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Concert Reviews:
Them Crooked Vultures Take Flight At Fillmore

Of the Oakland Press

Posted: Friday, October 9, 2009

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DETROIT -- Fans flocking to see Them Crooked Vultures on Thursday night (Oct. 8) at the Fillmore Detroit were as curious as they were excited.

The excitement, of course, came from the group members' various pedigrees -- drummer Dave Grohl from Nirvana and Foo Fighters (who's been talking about the band since 2005), bassist-keyboardist John Paul Jones from Led Zeppelin, singer-guitarist Josh Homme from Queens of the Stone Age. And don't discount utility man Alain Johannes, a current Queens member who's also been part of Eleven and Chris Cornell's bands.

But precious few have actually heard anything by this new supergroup. Its debut album is still awaiting a release date, and only a couple of songs -- sanctioned ones, at least -- have made their way onto the Internet. And it's not like Them Crooked Vultures planned to appease the faithful with anything familiar; "We're going to play a lot of new music for you tonight," Homme announced early in the show, later asking "Are you still with me? It's a lot of new music, I know."

But over the course of 80 minutes and 13 songs, TCV turned the Fillmore faithful into fans of that fresh fare with a pulverizing show that stoked anticipation for that eventual album.

The TCV sound in general was, not surprisingly, aggressive, blending punk and metal energy with psychedelic melodies, occasional blues touches and the instrumental acumen of all four musicians -- at exceedingly high volumes. Grohl, who sings and plays guitar for Foo Fighters, was visibly enthused to be bashing away on the drums, while Jones' bass work was inventive and playful enough to be a lead instrument on its own. And together they laid a foundation for Homme's six-string excursions, which ranged from short, jagged blasts to, on the show-closing "Warsaw," extended jams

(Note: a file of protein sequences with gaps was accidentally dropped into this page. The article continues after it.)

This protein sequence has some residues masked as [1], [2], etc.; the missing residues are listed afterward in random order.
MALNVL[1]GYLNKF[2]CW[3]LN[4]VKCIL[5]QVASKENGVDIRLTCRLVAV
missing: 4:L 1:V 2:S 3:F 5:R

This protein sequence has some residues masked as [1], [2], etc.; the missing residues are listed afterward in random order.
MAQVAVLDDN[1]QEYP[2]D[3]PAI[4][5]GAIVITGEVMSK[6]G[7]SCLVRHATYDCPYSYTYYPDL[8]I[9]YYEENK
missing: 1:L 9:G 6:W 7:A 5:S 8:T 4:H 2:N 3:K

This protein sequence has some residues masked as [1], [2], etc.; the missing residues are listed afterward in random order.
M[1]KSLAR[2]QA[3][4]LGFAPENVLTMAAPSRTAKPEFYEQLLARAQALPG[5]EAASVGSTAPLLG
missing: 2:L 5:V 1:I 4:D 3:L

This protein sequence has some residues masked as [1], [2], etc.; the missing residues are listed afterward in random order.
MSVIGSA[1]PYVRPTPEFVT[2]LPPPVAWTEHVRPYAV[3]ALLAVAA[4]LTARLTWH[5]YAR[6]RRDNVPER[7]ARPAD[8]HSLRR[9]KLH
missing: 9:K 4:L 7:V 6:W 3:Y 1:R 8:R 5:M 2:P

TCV opened with the frenetic, twisting fury of "Elephants" but shifted into a more melodic mode with "Dead End Friends," which Jones moved to keyboards and Homme deployed his falsetto on "Scumbag Blues." Homme curried some favor with a shout-out to Detroit, talking about spending five days here recently for Queens bandmate (and Ferndale resident) Dean Fertita's wedding: "I always like Detroit but never understood it. Now...I (expletive) love this city. I don't care what Time magazine says."

But it was the music that won the night, from the dirty crunch of "Caligulove" to the stuttering riff of "Bandoliers," the funky bounce of "New Fang," the leaden stomp of "Daffodils," the punky blasts of "Reptiles" and "Mind Eraser" and the bluesy tinges of "Nobody Loves Me (And Neither Do I)" and "Warsaw." TCV only let up, a bit, on the subtly Latin-flavored "Interlude w/Ludes," for which Homme put down his guitar and Jones slung a portable keyboard over his shoulder.

Most "supergroups" wind up being something less than the sum of their parts, but on Thursday TCV showed potential to be an exception. If nothing else, those who came were nicely rewarded for their curiosity.

Send your thoughts and comments to Gary Graff


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